Belgium's Proximus has raised full-year guidance after beating its own expectations for sales and earnings growth in the second quarter.
The Belgian incumbent, which has changed its name from Belgacom to Proximus since this time last year, saw "underlying" revenues grow at a year-on-year rate of 1.5%, to 1.5 billion (US$1.65 billion), with EBITDA rising by 4.3%, to 450 million ($494 million).
Encouraged by the performance, CEO Dominique Leroy said Proximus would now aim to grow core underlying revenues by around 2% and underlying EBITDA by 3-5% this year, having previously guided for a "stable to slightly positive" performance.
Leroy also expects to see improvements at BICS , the international carrier business, changing guidance for underlying revenues from "stable" to "slightly positive."
Proximus's share price was trading 0.3% higher in Brussels early on Friday afternoon following the publication of results.
Although headline sales dropped by 7.4%, the figure reported last year was boosted by what Belgacom describes as "incidentals," including gains from its sale of Telindus France, an IT services subsidiary.
Incidentals provided a similar boost in the second quarter of 2014 to reported EBITDA, which consequently fell by 18.4%, while net income dropped by 42.5%, to 145 million ($159 million).
In the consumer market, Proximus gained another 111,000 broadband customers since the second quarter of 2014, giving it about 1.67 million in total, while its TV business captured another 168,000 customers over the same period to finish with 1.69 million.
The operator also increased its base of mobile customers by 33,000 over the same period and had about 4.2 million subscribers on its books in June.
Despite the effects of regulation and pricing pressure, Proximus was also able to report a slight increase in its average monthly revenue per user, which rose to 22.7 ($24.9) from 22.3 ($24.5) in the second quarter of 2014.
In a statement, the operator said improvements had been driven by "better customer tiering" and increased smartphone penetration amid growing interest in higher-speed mobile network services.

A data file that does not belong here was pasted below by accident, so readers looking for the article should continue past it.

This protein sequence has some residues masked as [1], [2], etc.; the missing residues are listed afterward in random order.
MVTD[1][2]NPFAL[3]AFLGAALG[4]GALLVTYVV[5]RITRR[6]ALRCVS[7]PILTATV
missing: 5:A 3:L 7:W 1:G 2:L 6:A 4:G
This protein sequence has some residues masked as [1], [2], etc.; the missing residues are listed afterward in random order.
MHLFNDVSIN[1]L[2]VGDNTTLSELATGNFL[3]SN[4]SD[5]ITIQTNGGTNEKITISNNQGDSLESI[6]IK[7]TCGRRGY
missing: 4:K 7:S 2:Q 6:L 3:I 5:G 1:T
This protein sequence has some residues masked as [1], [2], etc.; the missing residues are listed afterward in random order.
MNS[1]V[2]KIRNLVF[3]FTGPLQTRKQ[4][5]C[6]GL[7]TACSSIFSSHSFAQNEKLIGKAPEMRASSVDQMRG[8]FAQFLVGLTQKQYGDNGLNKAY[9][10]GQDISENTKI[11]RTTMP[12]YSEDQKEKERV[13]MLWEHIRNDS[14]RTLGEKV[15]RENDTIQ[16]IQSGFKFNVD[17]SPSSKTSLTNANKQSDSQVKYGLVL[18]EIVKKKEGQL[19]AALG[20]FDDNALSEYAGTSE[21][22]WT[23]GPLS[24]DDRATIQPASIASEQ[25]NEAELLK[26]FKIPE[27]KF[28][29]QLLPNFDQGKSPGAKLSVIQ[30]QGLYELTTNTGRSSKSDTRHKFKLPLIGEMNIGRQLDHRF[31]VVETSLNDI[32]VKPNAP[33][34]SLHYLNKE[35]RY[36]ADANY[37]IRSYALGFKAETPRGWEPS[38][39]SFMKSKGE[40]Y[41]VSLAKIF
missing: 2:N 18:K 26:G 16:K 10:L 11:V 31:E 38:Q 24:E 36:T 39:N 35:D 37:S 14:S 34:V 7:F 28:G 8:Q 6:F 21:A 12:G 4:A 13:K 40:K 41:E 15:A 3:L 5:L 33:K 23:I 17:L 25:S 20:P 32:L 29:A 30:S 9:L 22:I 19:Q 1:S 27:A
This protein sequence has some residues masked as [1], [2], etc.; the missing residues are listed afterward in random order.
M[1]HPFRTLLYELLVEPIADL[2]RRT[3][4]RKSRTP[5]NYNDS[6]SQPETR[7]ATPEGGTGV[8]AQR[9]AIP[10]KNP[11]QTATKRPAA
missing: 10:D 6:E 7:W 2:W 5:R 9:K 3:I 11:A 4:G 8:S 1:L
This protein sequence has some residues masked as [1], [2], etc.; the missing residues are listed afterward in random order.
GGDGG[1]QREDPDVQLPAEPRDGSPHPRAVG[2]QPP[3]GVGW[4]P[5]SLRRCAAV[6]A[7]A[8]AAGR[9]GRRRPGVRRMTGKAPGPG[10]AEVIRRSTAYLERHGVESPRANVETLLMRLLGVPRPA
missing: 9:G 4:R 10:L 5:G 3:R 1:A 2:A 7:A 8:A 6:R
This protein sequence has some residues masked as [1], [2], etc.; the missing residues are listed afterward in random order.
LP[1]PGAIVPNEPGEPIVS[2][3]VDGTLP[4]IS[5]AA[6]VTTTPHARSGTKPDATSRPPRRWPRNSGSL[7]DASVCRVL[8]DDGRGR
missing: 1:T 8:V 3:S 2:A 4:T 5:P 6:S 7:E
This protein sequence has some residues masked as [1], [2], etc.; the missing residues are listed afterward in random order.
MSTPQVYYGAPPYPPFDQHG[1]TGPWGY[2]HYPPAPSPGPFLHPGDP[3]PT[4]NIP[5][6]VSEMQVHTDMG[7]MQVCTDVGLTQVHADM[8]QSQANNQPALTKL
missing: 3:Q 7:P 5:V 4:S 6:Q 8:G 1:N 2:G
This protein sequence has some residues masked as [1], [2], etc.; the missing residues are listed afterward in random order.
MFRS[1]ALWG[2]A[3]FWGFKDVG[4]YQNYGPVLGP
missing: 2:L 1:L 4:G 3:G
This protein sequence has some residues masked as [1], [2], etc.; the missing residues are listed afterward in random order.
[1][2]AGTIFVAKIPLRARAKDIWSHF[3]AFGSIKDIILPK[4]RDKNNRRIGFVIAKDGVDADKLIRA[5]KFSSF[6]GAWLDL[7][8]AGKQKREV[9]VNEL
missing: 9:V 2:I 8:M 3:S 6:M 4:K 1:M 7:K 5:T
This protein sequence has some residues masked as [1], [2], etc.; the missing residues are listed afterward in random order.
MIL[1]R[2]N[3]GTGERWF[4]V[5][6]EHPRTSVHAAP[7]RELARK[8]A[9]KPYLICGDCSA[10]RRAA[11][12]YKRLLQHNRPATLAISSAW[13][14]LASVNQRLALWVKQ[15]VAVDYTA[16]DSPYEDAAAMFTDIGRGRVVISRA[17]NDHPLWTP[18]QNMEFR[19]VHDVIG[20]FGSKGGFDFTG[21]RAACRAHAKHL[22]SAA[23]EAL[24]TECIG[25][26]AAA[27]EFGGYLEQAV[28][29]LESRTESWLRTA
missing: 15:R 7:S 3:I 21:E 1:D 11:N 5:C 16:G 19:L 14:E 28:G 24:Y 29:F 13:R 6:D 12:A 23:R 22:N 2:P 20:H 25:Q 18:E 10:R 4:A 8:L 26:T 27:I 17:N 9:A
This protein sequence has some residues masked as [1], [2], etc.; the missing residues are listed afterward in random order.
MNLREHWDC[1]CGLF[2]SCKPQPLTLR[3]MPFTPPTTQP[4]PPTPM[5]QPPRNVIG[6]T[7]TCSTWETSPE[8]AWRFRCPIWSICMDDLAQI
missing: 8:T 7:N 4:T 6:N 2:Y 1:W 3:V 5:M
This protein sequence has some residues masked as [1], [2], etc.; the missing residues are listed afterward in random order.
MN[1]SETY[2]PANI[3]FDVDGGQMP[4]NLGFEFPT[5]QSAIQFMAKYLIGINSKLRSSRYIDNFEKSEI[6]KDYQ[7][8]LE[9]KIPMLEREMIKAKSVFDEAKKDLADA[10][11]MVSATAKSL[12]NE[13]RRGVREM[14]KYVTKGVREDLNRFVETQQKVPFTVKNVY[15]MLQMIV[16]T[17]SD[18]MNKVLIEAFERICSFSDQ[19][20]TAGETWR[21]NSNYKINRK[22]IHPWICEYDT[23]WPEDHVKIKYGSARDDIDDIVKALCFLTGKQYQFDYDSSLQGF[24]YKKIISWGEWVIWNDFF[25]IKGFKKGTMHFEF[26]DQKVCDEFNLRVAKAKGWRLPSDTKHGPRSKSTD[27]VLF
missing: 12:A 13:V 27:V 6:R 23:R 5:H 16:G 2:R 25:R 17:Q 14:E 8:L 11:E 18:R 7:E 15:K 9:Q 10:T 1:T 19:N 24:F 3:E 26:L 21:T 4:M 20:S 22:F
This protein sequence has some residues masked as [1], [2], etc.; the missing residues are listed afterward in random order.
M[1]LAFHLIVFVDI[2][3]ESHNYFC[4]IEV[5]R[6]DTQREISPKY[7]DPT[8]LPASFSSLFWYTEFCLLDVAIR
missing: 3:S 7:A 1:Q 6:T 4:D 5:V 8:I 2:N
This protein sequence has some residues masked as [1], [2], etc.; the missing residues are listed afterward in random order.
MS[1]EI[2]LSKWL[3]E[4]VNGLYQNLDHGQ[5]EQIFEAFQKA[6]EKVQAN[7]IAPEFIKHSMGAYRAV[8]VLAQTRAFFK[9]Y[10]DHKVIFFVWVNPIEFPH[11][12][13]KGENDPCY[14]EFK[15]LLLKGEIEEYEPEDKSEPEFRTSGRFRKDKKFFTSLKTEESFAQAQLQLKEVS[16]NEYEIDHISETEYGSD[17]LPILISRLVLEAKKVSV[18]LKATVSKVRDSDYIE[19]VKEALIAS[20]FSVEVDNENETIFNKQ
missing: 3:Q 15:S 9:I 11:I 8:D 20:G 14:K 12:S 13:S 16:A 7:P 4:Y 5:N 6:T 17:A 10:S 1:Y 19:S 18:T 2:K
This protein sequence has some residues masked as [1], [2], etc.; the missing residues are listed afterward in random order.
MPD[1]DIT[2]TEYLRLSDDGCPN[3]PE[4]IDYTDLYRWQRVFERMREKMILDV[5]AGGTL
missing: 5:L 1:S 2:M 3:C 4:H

Proximus is building a strategy around its move into offering triple- and quad-play services, whereby several communications products are sold in a single package, and revealed that 58% of the households and small offices it served in the second quarter were taking advantage of these offers -- up from 55.6% in the year-earlier quarter.
But competition may intensify in this particular market following cable operator Telenet 's 1.325 billion ($1.45 billion) takeover of BASE , Belgium's third-biggest mobile operator, which is being sold by Dutch incumbent KPN Telecom NV (NYSE: KPN). (See Telenet Buys KPN's BASE in $1.4B Deal.)
So far Telenet has been offering mobile services through an MVNO agreement with Mobistar SA , the country's second-biggest mobile operator, but it could emerge as a much stronger converged-services rival to Proximus once it has finalized the BASE acquisition.
Proximus also flagged a stable performance at its enterprise business unit, which accounted for slightly more than a fifth of revenues in the second quarter.
BICS, meanwhile, reported a 0.8% fall in revenues, to 411 million ($451 million), compared with the same period last year, but noted that sales over the first six months were 5.1% higher than in the first half of 2014, at 811 million ($890 million).
"BICS recorded another strong quarter, driven by the continued growth in non-voice direct margin," said Leroy in the company statement.
During an interview with Light Reading in April, BICS CEO Daniel Kurgan said that MVNOs and over-the-top players were the company's fastest-growing customer segments and that soaring demand for data services was offsetting the pressure on voice revenues. (See BICS Looks to MVNOs, OTTs for Growth.)
Iain Morris, , News Editor, Light Reading